Council of Yukon First Nations Grand Chief Peter Johnston holds up a COVID-19 rapid test kit. The take-home kits are being distributed to Yukon First Nations by the federal government. (CYFN/Facebook)

Council of Yukon First Nations Grand Chief Peter Johnston holds up a COVID-19 rapid test kit. The take-home kits are being distributed to Yukon First Nations by the federal government. (CYFN/Facebook)

B.C. waiting for take-home rapid COVID-19 tests to arrive in January

Nurse-administered tests in use at remote sites, work camps

B.C.’s health ministry is using 35,000 rapid COVID-19 screening tests a week in places like remote Indigenous communities and outbreak locations such as universities, schools and prisons, but it is still waiting for the federal government to provide at-home tests that don’t require a health professional to take the sample.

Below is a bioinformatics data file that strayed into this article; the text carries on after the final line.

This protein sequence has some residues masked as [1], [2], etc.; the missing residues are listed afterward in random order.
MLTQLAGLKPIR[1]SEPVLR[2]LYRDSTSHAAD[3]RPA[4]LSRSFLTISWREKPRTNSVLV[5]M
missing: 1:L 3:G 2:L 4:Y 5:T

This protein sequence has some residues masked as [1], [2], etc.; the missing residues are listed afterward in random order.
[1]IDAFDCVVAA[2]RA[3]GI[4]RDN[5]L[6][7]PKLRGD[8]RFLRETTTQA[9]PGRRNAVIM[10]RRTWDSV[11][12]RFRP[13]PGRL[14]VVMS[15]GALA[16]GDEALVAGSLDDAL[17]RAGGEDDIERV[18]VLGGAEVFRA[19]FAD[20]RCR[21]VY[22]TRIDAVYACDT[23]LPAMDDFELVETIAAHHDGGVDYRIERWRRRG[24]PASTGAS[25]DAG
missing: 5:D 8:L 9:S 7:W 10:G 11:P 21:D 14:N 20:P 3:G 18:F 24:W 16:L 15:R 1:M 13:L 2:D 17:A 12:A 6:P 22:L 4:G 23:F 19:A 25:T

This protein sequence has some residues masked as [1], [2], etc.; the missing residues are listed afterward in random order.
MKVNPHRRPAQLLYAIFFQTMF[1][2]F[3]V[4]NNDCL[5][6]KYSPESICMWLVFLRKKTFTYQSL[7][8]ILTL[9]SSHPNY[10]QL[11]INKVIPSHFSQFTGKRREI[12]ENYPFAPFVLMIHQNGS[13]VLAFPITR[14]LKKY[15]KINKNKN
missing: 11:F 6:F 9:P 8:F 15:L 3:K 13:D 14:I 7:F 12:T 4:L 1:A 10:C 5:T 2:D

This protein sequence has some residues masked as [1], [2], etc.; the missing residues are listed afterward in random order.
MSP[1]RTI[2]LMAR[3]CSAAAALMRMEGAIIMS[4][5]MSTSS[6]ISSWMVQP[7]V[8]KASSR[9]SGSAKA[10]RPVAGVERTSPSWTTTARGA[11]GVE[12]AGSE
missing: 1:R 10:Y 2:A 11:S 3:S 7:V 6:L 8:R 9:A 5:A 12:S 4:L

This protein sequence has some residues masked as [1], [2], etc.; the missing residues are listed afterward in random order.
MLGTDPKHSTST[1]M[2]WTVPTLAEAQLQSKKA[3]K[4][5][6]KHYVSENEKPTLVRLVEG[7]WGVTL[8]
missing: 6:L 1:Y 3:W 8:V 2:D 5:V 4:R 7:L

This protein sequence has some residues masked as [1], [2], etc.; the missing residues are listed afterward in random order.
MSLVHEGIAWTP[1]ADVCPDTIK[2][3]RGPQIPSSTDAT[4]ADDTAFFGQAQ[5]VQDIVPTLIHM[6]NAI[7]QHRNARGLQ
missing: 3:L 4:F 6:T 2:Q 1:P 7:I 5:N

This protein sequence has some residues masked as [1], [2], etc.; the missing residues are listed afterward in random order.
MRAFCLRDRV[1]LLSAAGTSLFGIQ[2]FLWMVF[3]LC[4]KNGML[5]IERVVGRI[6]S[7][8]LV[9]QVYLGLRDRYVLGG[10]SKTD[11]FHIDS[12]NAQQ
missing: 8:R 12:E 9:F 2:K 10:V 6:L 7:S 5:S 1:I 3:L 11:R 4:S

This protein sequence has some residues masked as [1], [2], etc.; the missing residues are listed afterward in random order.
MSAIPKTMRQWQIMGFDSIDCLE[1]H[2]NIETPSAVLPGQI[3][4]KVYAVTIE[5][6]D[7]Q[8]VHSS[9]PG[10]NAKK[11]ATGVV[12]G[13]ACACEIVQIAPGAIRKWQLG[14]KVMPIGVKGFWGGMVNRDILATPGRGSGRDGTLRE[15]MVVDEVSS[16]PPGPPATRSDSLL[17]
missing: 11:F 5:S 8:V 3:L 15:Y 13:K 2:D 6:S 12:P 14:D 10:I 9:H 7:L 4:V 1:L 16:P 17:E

Health Minister Adrian Dix says Health Canada is “working hard to get us those tests,” which are in huge demand world-wide, particularly as the fast-spreading Omicron variant of the coronavirus has begun showing up.

“We’re expecting a supply of these at-home tests to arrive from the federal government in mid to late January,” Dix said at a pandemic briefing in Vancouver Dec. 14. “We will be taking immediate action. Those will be provided and a plan will be laid out for the use of those tests.”

Alberta has begun offering take-home tests in its infection program, to screen people who have been exposed so they can be referred for a more accurate PCR test that confirms coronavirus infection. Provincial health officer Dr. Bonnie Henry said there are several types of rapid tests approved for use in Canada, but some are not available yet in every province.

“Unfortunately, there is a global supply issue with many of these tests,” Henry said. “We have not been able to get them in, in the numbers that would be helpful for us across Canada or here in B.C. yet.“

Henry said she is hoping to get “lateral flow” tests, a kind being used in the United Kingdom, that can be packaged in kits of five so people can use them for screening after a potential exposure from a family member, at school or in the community. People in isolation can then “serial test” with the rapid test to determine if or when they are shedding enough virus to get a PCR test at a clinic.

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